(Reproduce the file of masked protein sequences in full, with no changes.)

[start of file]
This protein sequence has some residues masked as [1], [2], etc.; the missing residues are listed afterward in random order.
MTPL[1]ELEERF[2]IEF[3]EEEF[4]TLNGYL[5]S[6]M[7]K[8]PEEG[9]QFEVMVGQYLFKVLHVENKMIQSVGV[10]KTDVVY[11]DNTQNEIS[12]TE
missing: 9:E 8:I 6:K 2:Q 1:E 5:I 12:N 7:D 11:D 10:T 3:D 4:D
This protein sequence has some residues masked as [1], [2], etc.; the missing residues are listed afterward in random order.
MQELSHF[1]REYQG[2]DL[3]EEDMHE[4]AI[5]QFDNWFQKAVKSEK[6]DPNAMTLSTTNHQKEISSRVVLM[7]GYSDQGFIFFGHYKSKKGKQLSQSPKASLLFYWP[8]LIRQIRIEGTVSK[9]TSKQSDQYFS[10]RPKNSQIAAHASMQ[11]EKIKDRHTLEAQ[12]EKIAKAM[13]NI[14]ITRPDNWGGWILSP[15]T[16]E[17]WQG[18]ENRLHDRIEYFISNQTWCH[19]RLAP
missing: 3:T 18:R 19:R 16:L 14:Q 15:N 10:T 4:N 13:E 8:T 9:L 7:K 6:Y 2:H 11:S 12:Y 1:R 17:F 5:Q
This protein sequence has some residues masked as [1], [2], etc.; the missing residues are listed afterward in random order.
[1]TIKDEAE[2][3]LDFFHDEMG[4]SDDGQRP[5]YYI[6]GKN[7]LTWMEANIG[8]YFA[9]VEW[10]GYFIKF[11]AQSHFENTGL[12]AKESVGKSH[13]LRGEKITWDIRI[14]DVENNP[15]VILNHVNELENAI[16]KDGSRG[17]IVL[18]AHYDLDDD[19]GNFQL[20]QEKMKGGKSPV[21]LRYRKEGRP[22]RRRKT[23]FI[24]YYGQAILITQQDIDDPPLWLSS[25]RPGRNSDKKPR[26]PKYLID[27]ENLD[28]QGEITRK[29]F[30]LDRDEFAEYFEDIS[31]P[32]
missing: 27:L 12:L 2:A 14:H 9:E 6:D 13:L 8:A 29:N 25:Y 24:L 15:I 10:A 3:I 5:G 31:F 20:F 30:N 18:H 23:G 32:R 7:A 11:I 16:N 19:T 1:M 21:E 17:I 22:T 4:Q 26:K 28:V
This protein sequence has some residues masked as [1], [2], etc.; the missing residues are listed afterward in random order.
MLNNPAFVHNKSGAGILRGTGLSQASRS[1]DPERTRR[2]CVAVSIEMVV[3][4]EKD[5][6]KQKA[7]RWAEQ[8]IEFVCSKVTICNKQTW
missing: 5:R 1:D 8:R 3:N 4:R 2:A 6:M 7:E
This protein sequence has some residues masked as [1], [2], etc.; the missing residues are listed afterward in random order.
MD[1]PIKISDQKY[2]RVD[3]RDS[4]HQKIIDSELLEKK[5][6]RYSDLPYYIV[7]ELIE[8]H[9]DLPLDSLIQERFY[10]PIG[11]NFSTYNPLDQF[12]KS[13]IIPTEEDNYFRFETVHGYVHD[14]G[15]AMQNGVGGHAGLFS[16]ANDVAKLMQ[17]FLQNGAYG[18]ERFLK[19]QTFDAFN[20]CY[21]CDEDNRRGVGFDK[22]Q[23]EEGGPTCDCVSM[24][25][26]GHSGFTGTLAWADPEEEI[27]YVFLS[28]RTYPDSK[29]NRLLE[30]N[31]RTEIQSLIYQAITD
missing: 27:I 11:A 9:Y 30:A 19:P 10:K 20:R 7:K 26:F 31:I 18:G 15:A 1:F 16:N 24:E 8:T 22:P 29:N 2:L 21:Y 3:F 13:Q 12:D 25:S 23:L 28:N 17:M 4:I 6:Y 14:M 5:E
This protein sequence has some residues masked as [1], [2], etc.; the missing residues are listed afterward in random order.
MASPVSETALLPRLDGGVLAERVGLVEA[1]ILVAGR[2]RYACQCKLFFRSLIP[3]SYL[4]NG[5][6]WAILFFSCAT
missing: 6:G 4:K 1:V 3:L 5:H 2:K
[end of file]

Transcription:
This protein sequence has some residues masked as [1], [2], etc.; the missing residues are listed afterward in random order.
MTPL[1]ELEERF[2]IEF[3]EEEF[4]TLNGYL[5]S[6]M[7]K[8]PEEG[9]QFEVMVGQYLFKVLHVENKMIQSVGV[10]KTDVVY[11]DNTQNEIS[12]TE
missing: 9:E 8:I 6:K 2:Q 1:E 5:I 12:N 7:D 11:D 10:T 3:D 4:D
This protein sequence has some residues masked as [1], [2], etc.; the missing residues are listed afterward in random order.
MQELSHF[1]REYQG[2]DL[3]EEDMHE[4]AI[5]QFDNWFQKAVKSEK[6]DPNAMTLSTTNHQKEISSRVVLM[7]GYSDQGFIFFGHYKSKKGKQLSQSPKASLLFYWP[8]LIRQIRIEGTVSK[9]TSKQSDQYFS[10]RPKNSQIAAHASMQ[11]EKIKDRHTLEAQ[12]EKIAKAM[13]NI[14]ITRPDNWGGWILSP[15]T[16]E[17]WQG[18]ENRLHDRIEYFISNQTWCH[19]RLAP
missing: 3:T 18:R 19:R 16:L 14:Q 15:N 10:T 4:N 13:E 8:T 9:L 7:K 6:Y 2:H 11:S 12:Y 1:R 17:F 5:Q
This protein sequence has some residues masked as [1], [2], etc.; the missing residues are listed afterward in random order.
[1]TIKDEAE[2][3]LDFFHDEMG[4]SDDGQRP[5]YYI[6]GKN[7]LTWMEANIG[8]YFA[9]VEW[10]GYFIKF[11]AQSHFENTGL[12]AKESVGKSH[13]LRGEKITWDIRI[14]DVENNP[15]VILNHVNELENAI[16]KDGSRG[17]IVL[18]AHYDLDDD[19]GNFQL[20]QEKMKGGKSPV[21]LRYRKEGRP[22]RRRKT[23]FI[24]YYGQAILITQQDIDDPPLWLSS[25]RPGRNSDKKPR[26]PKYLID[27]ENLD[28]QGEITRK[29]F[30]LDRDEFAEYFEDIS[31]P[32]
missing: 27:L 12:L 2:A 14:H 9:E 6:D 13:L 8:A 29:N 25:Y 24:L 15:I 10:A 3:I 5:G 31:F 20:F 30:N 18:H 23:G 32:R 7:A 11:I 16:N 19:T 1:M 21:E 17:I 22:T 4:Q 26:K 28:V
This protein sequence has some residues masked as [1], [2], etc.; the missing residues are listed afterward in random order.
MLNNPAFVHNKSGAGILRGTGLSQASRS[1]DPERTRR[2]CVAVSIEMVV[3][4]EKD[5][6]KQKA[7]RWAEQ[8]IEFVCSKVTICNKQTW
missing: 5:R 1:D 8:R 3:N 4:R 2:A 6:M 7:E
This protein sequence has some residues masked as [1], [2], etc.; the missing residues are listed afterward in random order.
MD[1]PIKISDQKY[2]RVD[3]RDS[4]HQKIIDSELLEKK[5][6]RYSDLPYYIV[7]ELIE[8]H[9]DLPLDSLIQERFY[10]PIG[11]NFSTYNPLDQF[12]KS[13]IIPTEEDNYFRFETVHGYVHD[14]G[15]AMQNGVGGHAGLFS[16]ANDVAKLMQ[17]FLQNGAYG[18]ERFLK[19]QTFDAFN[20]CY[21]CDEDNRRGVGFDK[22]Q[23]EEGGPTCDCVSM[24][25][26]GHSGFTGTLAWADPEEEI[27]YVFLS[28]RTYPDSK[29]NRLLE[30]N[31]RTEIQSLIYQAITD
missing: 27:I 11:A 9:Y 30:A 19:P 10:K 20:R 7:K 26:F 31:I 18:G 15:A 1:F 16:N 24:E 8:T 22:P 29:N 2:L 21:Y 3:F 13:Q 12:D 25:S 23:L 28:N 17:M 4:I 6:Y 14:M 5:E
This protein sequence has some residues masked as [1], [2], etc.; the missing residues are listed afterward in random order.
MASPVSETALLPRLDGGVLAERVGLVEA[1]ILVAGR[2]RYACQCKLFFRSLIP[3]SYL[4]NG[5][6]WAILFFSCAT
missing: 6:G 4:K 1:V 3:L 5:H 2:K